Students - especially students with disabilities - may interact with the world differently. As Teachers of the Visually Impaired (TVIs), we have all worked with the student who has shut down, refusing to communicate in expected ways. Some students refuse - or can't - use words to express when they are feeling overwhelmed. These students may use their behavior to communicate what they cannot say with words.
It is often challenging for others to understand what a student may be feeling. This powerful activity may help others take one step in the student's shoes. The following hands-on activity can be used in mainstream teacher training, parent training or even with peer/student training.
All Behaviors Communicate Activity
This activity can be done with any size group.
- Ask participants to pair off
- Each pair should decide who is the student and who is the teacher
- Ask the "teachers" to stand up
- Take all the "teachers" to go into another room
- Instruct the "teachers" to think of ways to introduce themselves to their student without saying a word (give them time to think about this)
- Instruct the "students" to put their head on the table, close their eyes and not to respond when the "teachers" come back into the room
- Instruct the "teachers" to go to a "student" - that is NOT their original student - preferably someone they do not know
- Give "teachers" time to try to interact with their new "student" and to try to introduce themselves
The room should be completely silent during this activity and the activity should continue until people have run out of ideas and are slightly uncomfortable.
When the activity is complete, ask "students" what they felt, including what his/her "teacher" did and how this made him/her feel. Then, ask the "teachers" what they felt - what the/she tried, how his/her "student" responded, and how they - the "teacher" - felt.
The responses will vary with different groups. Most teachers with TVI or special education background approached the student quietly and gently touched the student. Here are some of the common responses:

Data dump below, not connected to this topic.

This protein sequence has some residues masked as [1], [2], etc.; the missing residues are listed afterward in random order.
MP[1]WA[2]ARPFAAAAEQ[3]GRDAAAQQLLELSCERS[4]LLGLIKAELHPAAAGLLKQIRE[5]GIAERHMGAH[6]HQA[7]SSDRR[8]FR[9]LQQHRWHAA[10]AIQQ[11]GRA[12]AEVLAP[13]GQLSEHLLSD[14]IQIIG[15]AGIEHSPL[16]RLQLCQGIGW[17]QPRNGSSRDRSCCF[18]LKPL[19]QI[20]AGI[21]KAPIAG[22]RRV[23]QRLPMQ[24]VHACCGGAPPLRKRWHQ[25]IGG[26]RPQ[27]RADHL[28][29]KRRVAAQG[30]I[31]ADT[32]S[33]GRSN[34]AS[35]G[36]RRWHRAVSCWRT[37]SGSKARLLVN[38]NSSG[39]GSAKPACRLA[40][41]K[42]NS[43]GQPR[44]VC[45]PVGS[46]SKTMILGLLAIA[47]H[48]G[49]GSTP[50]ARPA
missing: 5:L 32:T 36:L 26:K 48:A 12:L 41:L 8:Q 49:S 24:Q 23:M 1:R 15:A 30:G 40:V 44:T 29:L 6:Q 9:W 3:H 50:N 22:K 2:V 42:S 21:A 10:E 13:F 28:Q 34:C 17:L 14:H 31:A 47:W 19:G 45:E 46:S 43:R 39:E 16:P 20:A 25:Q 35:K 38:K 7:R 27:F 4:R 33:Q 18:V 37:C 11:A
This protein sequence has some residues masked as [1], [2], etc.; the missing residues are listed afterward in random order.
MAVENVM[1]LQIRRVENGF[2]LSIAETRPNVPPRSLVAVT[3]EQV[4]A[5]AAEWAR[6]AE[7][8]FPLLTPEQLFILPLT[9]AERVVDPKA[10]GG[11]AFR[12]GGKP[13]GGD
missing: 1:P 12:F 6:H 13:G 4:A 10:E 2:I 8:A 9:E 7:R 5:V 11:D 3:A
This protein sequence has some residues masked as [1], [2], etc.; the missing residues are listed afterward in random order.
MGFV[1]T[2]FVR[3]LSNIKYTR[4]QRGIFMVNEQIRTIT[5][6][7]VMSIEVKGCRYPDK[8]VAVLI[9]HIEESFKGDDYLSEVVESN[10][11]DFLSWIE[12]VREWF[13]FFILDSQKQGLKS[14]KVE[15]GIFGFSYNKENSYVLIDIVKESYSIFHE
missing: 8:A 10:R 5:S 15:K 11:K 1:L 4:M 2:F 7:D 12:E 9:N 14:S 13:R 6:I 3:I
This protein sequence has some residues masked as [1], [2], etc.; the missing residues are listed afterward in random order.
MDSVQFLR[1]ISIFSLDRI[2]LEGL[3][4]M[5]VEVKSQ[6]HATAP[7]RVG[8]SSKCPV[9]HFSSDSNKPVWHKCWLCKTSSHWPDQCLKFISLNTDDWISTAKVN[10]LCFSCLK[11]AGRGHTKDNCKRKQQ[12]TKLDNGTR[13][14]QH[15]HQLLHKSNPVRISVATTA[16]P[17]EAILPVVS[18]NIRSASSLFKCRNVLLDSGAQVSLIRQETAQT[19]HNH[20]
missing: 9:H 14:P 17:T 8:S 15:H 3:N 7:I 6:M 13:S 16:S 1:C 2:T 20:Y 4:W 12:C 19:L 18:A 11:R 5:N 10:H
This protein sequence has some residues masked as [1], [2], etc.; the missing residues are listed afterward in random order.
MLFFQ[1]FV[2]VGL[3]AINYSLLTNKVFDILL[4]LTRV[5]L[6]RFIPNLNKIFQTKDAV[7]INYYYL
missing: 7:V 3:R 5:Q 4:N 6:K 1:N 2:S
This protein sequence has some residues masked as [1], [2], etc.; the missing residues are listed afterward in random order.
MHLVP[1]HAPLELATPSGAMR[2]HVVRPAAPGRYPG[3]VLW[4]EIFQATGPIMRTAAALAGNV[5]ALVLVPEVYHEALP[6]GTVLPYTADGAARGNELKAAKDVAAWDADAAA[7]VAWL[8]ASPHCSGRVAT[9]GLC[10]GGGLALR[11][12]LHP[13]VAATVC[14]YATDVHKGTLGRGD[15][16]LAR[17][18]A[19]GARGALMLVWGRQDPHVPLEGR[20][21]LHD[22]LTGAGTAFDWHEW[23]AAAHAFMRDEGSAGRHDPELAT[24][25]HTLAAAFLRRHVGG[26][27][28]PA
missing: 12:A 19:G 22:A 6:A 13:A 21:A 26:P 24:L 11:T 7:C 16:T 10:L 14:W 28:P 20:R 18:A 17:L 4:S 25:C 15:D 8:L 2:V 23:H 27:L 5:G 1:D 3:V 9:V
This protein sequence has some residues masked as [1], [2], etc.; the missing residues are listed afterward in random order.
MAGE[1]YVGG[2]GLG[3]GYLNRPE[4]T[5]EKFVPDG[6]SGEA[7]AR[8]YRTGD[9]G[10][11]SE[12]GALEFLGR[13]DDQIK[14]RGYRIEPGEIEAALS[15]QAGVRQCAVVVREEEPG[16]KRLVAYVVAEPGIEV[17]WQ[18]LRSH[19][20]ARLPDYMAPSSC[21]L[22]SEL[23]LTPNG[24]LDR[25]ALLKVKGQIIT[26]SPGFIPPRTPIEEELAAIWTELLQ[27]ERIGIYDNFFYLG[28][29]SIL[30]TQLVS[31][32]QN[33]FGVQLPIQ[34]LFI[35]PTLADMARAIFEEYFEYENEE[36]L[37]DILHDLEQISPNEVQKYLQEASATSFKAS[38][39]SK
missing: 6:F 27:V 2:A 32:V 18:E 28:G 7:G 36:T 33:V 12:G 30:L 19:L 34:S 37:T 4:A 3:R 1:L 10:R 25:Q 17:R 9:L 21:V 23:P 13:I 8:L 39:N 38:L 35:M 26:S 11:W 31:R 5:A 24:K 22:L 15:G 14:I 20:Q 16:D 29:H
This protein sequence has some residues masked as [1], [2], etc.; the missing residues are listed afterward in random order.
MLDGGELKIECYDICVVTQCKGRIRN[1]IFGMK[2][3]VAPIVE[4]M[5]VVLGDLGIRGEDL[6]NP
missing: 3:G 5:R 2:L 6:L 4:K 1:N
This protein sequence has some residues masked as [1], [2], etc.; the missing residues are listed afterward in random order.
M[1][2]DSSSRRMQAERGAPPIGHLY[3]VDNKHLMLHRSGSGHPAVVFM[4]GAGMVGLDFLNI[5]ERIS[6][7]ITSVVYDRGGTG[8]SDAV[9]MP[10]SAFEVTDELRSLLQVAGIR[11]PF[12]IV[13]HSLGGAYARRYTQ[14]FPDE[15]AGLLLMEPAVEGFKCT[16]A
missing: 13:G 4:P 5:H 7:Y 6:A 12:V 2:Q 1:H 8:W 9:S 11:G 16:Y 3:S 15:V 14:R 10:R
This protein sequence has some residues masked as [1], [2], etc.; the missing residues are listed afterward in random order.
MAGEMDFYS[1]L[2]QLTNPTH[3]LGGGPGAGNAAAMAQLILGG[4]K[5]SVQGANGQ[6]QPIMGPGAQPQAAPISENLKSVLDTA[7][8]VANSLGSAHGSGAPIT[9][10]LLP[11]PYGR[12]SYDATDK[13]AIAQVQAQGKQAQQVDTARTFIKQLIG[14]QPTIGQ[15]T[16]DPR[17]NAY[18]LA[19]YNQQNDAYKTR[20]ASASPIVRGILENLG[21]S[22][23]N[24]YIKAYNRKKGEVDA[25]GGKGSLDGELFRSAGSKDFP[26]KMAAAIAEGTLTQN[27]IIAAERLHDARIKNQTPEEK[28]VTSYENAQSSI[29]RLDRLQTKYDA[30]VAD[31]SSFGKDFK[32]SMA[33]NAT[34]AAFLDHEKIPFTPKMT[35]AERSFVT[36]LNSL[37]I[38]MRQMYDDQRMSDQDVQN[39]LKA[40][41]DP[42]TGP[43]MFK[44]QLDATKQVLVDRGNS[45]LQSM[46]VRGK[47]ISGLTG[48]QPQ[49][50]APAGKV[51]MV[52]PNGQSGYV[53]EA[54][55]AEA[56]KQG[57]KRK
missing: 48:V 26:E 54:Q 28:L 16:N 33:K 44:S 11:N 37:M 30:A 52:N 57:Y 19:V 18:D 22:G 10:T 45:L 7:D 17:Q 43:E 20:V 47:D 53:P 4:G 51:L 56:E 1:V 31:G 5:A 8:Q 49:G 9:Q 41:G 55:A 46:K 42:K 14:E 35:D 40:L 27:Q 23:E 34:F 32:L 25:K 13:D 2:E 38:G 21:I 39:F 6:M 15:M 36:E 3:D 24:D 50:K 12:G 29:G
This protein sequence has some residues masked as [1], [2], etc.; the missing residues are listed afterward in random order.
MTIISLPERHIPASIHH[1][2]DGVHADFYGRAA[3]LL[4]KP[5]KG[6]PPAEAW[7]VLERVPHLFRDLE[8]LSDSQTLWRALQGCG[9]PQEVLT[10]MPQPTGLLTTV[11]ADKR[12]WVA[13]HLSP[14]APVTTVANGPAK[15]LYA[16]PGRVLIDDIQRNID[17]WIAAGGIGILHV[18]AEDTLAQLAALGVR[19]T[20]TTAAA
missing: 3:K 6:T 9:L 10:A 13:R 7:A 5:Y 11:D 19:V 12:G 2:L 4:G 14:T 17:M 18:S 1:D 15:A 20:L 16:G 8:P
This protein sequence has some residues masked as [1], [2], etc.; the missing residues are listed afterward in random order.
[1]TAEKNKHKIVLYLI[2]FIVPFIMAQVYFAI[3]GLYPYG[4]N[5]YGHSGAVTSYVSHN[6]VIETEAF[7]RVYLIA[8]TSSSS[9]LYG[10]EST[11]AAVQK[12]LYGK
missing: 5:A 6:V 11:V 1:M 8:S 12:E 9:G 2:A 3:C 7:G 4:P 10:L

- "Students" expected the same partner - many students were anxious about a new person that they did not know
- Some "students" relaxed when the "teacher" gently touched or rubbed their back, shoulder or arm
- Some "students" felt 'violated' by the touch and recoiled or pushed the "teacher" away (or wanted to recoil/push away)
- Some "students" said that they were more tuned-in to the environment - even sounds of the AC turning on/off startled them and some were anxious when the "teachers" walked past them
- Some "students" were anxious not knowing what the "teacher" was going to do
- "Teachers" felt powerless or anxious when the "student" did not respond
- Some "teachers" were uncomfortable touching a student they did not know - especially not knowing how the student might react (afraid the student might become upset, agitated, violent)
- Some "teachers" tried to introduce themselves by a symbol (ring, watch, etc.) similar to introducing themselves to a deaf/blind student
- Some "teachers" tried to draw their name on the student's back
- Some "teachers" felt unprepared - they had planned on signing, gesturing, writing, making eye contact, etc. with the student but these things did not work with the unresponsive "student"
- Some "teachers" stated in the wrap-up discussion that they would not approach a new student without first knowing more about the student's likes/dislikes, observing what the student responded to with other people, and to have objects that might be interesting so that the student would want to engage
- When his/her "student" did not respond, individual "teachers" began looking around the room for guidance/information from other "teachers"
- Some "teachers" felt uncomfortable when the 'activity' they had planned did not work and variations of the activity also did not work; some "teachers" felt like they had 'failed'
- One "teacher" noticed that her "student" did not like to be touched and dramatically pulled away. That "teacher" tried knocking on the table; "student" later told us that knocking 'caught her attention'. The "teacher" went on to lightly brush against the student's fingernail. "Student" was okay with that touch.
The wrap-up discussion showed that different "students" reacted differently to similar stimuli. Some students liked the individual attention ("teacher" touching him/her) while others did not. Some "teachers" were more comfortable with the situation and were able to follow the subtle clues that the student provided. Some "teachers" were uncomfortable with the amount of time waiting to see if the student would respond; while some "students" became more comfortable as they were given time to relax with the "teacher". During the wrap-up discussion, teachers and students both felt like they could relate better to non-responsive students.
This activity was conducted by Dr. Mary Zatta in her Behavior session at the South Carolina AER 2017 Conference.